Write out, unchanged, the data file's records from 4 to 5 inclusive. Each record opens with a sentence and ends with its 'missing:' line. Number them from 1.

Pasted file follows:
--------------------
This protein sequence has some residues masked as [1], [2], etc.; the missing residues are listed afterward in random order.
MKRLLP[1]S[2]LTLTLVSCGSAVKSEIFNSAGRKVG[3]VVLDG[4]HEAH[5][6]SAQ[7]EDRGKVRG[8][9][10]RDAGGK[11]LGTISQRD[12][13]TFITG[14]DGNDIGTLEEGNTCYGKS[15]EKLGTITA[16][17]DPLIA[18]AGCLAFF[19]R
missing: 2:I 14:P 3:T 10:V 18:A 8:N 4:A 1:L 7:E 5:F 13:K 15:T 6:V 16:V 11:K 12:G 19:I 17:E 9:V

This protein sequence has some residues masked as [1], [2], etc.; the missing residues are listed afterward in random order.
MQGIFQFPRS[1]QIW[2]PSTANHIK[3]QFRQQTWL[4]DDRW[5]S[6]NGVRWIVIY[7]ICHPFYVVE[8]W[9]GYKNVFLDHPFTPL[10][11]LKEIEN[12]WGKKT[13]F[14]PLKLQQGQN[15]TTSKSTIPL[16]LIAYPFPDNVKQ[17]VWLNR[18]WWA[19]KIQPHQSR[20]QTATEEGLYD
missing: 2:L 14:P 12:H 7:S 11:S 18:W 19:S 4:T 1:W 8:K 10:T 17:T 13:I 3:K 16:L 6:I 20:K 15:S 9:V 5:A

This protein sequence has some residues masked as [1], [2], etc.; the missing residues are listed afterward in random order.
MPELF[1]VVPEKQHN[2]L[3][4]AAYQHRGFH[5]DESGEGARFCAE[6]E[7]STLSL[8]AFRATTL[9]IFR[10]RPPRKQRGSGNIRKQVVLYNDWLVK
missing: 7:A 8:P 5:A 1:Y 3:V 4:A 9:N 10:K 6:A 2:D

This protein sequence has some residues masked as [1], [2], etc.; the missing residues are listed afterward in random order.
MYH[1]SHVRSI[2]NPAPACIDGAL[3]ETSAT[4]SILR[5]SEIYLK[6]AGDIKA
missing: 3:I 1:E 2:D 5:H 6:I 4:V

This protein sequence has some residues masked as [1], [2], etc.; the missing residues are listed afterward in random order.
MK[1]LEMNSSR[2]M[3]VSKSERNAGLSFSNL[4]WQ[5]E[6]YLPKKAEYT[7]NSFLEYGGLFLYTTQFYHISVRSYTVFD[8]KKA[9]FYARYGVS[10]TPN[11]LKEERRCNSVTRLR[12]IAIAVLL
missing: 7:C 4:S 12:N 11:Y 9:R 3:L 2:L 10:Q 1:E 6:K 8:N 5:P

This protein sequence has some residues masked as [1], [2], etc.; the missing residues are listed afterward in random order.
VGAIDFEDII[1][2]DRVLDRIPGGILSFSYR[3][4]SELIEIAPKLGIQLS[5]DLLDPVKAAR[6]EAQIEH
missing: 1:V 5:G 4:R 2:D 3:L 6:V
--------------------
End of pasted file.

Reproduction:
This protein sequence has some residues masked as [1], [2], etc.; the missing residues are listed afterward in random order.
MYH[1]SHVRSI[2]NPAPACIDGAL[3]ETSAT[4]SILR[5]SEIYLK[6]AGDIKA
missing: 3:I 1:E 2:D 5:H 6:I 4:V

This protein sequence has some residues masked as [1], [2], etc.; the missing residues are listed afterward in random order.
MK[1]LEMNSSR[2]M[3]VSKSERNAGLSFSNL[4]WQ[5]E[6]YLPKKAEYT[7]NSFLEYGGLFLYTTQFYHISVRSYTVFD[8]KKA[9]FYARYGVS[10]TPN[11]LKEERRCNSVTRLR[12]IAIAVLL
missing: 7:C 4:S 12:N 11:Y 9:R 3:L 2:L 10:Q 1:E 6:K 8:N 5:P